All About Glass

All About Glass

This is your resource for exploring various topics in glass: delve deeper  with this collection of articles, multimedia, and virtual books all about glass. Content is frequently added to the area, so check back for new items. If you have a topic you'd like to see covered, send us your suggestion. If you have a specific question, Ask a Librarian at our Rakow Research Library.

Countless Variations: Lens Combinations
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The world began to realize that so far it had only toyed with glass. Now a brand new material was born.     -Walter Kioulehn, Odyssey of the 41 Glassmakers, 1959 By the mid-1800s, there were still only two kinds of optical glass: soda-lime crown glass and lead-containing flint glass. Opticians

Continuous Perfection: Optical-Quality Glass
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They make glass. By day and night, the fires burn on … and bid the sand let in the light.     -Carl Sandburg, In Reckless Ecstasy, 1904. To see the unseeable: the quest is unending. But lenses and prisms are only as good as their glass. Optical-quality glass must be flawless. Even tiny flecks,

On a Thread of Glass: Optical Fibers for Communication
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I have heard a ray of the sun laugh and cough and sing!    -Alexander Graham Bell It was a bright idea: use sunlight to transmit the human voice. In 1880, American innovator Alexander Graham Bell tried it, using a thin, flexible mirror to reflect a light beam onto a distant receiver. His voice

Getting the Whole Picture: Bundled Glass Fibers
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Glass rods could transmit light, but could they transmit an image? A professor at a French agricultural college found himself faced with that question in the 1890s while he was tinkering with an early version of television. Henri C. Saint-Rene needed to find a way to transmit an image onto his

With a Burst of Energy: Glass That Amplifies Light
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It was an idea that might have remained buried in scientific journals. Instead, it led to a device that gave modern telecommunications a much-needed boost. In the 1960s, Elias Snitzer, a physicist at American Optical, added rare earth elements to glass. These elements can absorb light energy—and,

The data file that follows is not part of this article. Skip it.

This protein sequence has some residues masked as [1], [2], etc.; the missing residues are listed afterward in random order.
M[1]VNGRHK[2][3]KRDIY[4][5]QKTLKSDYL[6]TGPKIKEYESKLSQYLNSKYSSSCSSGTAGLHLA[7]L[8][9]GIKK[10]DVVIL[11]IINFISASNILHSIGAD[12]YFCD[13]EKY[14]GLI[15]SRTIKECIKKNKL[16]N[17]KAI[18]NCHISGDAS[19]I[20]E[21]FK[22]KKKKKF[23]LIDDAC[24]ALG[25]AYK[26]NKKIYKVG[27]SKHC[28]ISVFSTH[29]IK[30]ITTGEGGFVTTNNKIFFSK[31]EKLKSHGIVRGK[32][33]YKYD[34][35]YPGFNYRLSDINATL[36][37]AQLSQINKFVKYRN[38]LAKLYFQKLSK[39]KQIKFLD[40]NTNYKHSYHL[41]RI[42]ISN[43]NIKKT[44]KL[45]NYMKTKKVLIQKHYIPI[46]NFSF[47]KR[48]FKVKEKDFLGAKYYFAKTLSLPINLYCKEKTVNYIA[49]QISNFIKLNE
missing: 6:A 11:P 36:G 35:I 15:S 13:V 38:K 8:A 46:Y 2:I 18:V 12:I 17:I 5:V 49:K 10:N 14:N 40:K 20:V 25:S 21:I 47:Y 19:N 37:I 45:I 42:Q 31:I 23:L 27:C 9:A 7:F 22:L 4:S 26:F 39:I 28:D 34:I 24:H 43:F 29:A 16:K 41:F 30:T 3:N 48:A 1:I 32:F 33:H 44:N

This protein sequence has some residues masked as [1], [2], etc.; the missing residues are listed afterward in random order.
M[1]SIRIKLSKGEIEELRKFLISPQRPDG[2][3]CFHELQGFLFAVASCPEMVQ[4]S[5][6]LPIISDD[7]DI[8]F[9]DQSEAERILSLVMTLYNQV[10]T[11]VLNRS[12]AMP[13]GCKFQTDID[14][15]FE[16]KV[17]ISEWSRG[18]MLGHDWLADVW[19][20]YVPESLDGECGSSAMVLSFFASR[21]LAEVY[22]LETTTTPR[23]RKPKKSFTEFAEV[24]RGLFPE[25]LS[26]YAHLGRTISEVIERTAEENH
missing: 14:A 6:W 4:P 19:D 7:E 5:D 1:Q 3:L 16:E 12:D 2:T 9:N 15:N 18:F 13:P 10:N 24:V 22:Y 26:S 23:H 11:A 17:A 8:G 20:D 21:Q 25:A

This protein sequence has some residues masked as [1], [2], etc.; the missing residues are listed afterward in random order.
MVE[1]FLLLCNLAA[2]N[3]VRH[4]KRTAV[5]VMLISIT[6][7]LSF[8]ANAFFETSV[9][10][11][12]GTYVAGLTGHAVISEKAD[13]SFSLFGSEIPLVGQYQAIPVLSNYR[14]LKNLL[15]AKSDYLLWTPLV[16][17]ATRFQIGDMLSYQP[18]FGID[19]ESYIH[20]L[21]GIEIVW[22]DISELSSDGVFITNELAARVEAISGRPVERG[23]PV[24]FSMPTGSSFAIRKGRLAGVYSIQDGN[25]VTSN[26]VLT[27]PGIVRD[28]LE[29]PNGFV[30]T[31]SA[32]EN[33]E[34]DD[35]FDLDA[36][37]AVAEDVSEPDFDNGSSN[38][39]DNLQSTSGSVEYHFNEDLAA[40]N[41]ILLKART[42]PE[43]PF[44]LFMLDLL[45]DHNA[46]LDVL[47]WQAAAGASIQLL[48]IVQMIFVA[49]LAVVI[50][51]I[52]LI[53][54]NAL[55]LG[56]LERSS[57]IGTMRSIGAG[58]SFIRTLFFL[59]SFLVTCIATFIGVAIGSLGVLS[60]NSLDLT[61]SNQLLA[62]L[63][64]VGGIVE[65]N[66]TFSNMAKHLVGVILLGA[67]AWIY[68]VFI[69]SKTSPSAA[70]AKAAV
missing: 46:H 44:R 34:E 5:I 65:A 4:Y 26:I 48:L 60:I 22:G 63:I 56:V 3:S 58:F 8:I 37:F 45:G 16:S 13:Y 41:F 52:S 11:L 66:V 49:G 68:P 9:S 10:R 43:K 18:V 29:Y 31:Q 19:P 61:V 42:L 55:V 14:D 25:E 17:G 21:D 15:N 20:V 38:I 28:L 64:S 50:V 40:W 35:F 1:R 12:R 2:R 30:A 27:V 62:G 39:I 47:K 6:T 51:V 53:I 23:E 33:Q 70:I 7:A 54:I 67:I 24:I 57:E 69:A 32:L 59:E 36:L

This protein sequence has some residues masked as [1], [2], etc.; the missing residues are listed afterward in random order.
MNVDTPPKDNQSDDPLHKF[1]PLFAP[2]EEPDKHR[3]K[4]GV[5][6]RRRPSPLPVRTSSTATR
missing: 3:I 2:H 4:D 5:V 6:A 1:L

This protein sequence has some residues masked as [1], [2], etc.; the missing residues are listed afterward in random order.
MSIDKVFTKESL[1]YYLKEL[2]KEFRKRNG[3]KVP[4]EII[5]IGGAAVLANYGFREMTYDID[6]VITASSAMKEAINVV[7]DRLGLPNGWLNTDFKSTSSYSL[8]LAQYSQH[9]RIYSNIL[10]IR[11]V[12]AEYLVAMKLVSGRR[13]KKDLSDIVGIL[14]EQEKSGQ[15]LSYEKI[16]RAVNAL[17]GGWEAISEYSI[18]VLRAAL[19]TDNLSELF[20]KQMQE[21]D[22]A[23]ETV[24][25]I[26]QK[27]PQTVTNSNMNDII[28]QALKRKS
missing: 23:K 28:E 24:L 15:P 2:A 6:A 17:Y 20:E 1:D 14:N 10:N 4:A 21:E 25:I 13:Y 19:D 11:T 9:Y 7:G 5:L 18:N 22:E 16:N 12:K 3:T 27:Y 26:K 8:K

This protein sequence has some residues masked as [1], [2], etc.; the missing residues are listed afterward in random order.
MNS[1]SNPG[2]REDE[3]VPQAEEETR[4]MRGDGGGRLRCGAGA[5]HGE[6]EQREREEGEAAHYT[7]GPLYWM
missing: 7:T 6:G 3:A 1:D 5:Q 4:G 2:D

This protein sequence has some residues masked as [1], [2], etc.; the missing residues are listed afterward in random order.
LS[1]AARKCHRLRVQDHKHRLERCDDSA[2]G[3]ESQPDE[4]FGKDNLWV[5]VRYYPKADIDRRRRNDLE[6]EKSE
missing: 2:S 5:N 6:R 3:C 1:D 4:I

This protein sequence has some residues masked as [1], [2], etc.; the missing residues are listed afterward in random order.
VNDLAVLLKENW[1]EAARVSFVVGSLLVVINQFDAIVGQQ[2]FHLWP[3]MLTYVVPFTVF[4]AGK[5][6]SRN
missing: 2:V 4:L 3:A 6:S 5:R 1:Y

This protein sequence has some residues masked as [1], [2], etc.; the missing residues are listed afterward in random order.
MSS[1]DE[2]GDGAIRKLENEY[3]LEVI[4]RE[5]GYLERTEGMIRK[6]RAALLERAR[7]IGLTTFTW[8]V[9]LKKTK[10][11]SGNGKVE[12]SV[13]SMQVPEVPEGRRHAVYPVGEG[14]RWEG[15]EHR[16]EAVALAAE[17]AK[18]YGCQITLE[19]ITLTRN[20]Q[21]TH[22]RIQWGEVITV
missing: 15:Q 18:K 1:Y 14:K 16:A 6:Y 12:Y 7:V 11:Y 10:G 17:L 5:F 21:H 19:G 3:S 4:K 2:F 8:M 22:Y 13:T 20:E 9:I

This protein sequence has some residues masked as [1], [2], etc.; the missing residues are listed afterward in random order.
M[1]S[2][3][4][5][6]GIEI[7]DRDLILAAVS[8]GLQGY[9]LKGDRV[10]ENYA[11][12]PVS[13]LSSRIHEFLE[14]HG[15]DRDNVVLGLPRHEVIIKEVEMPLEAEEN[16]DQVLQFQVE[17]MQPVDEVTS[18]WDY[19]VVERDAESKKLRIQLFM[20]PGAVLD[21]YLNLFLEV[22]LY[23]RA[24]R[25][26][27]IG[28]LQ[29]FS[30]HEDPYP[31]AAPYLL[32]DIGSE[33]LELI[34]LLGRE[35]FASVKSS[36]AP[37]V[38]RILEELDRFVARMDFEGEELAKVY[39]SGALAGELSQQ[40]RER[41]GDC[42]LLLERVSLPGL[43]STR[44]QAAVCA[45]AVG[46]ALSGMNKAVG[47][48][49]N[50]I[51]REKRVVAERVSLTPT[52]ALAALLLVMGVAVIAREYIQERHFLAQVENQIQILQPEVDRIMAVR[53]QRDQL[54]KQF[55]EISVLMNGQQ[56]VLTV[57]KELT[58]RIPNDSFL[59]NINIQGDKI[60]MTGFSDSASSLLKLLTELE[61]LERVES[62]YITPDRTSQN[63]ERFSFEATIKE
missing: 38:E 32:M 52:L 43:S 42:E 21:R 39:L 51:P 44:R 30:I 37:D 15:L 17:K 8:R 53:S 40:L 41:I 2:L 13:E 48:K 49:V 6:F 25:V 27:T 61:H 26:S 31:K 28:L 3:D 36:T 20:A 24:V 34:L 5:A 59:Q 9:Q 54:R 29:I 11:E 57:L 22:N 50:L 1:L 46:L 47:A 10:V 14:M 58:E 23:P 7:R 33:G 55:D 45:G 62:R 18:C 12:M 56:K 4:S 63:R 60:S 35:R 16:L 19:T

A Break with Tradition: Fused Silica
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After you see something work, then you realize that it’s not so complicated after all.      – J. Franklin Hyde It’s exquisitely pure and remarkably transparent. It expands and contracts very little with changes in temperature. It is the simplest of all glasses, yet for years it was nearly

The Quest to See More: Glass Lenses
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Where the telescope ends, the microscope begins.    – Victor Hugo, Les Misérables, 1862 A glass lens. It’s nothing more than a curved piece of glass. So simple. So familiar. It’s changed the way we perceive the world. In 1608, when Dutch spectacle maker Hans Lippershey held up two lenses, one

Lighting the Way: Fresnel Lens
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The most dangerous part of a sailing trip used to be returning to shore. Lighthouses were built to signal the safest route, but often the weak light from their lamps was not visible until too late. The large, thick lens that was supposed to project the light absorbed much of the signal.  Hollowing

Reflections on Glass: Telescope Mirrors
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I contrived heretofore, a perspective by Reflexion.       —Sir Isaac Newton, c. 1668 The refracting telescope gave astronomers their first real glimpse of the heavens. Then, it began to frustrate them. At higher magnifications, the instrument’s glass lenses produced distorted images. Pioneering